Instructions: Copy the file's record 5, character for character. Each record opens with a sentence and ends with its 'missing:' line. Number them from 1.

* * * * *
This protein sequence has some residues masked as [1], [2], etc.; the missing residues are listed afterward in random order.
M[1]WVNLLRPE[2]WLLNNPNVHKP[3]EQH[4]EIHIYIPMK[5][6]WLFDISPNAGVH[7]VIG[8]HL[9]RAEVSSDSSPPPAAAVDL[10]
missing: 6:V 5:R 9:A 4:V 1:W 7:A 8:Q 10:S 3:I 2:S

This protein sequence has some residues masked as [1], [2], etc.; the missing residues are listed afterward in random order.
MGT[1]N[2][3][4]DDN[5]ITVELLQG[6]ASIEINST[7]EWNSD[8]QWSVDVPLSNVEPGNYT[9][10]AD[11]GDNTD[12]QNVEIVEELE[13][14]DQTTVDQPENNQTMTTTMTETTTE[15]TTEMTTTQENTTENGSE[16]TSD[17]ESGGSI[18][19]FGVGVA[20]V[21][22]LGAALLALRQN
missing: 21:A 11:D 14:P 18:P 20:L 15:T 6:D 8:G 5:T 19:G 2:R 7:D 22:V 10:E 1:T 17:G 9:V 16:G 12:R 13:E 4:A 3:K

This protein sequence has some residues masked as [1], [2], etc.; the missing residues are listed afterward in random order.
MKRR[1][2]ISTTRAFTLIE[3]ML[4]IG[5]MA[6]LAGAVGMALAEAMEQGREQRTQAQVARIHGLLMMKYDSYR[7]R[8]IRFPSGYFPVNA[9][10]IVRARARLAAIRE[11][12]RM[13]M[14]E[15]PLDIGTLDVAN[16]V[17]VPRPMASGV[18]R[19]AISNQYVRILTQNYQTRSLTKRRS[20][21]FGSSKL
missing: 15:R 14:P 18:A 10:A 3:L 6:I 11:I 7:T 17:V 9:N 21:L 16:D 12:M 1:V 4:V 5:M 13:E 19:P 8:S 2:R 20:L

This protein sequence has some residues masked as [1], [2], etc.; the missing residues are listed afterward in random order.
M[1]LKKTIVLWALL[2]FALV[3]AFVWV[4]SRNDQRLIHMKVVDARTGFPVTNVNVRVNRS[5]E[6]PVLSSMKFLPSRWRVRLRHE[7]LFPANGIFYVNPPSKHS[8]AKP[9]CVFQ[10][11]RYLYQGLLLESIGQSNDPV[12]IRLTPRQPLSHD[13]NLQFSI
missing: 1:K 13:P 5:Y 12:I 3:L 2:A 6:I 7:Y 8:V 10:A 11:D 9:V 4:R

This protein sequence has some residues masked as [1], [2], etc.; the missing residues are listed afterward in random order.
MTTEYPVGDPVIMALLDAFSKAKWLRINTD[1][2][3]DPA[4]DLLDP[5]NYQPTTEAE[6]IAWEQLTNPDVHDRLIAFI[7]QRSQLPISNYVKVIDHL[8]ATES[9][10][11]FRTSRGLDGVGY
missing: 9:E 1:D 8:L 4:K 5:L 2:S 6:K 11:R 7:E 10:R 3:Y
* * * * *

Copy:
This protein sequence has some residues masked as [1], [2], etc.; the missing residues are listed afterward in random order.
MTTEYPVGDPVIMALLDAFSKAKWLRINTD[1][2][3]DPA[4]DLLDP[5]NYQPTTEAE[6]IAWEQLTNPDVHDRLIAFI[7]QRSQLPISNYVKVIDHL[8]ATES[9][10][11]FRTSRGLDGVGY
missing: 9:E 1:D 8:L 4:K 5:L 2:S 6:K 11:R 7:E 10:R 3:Y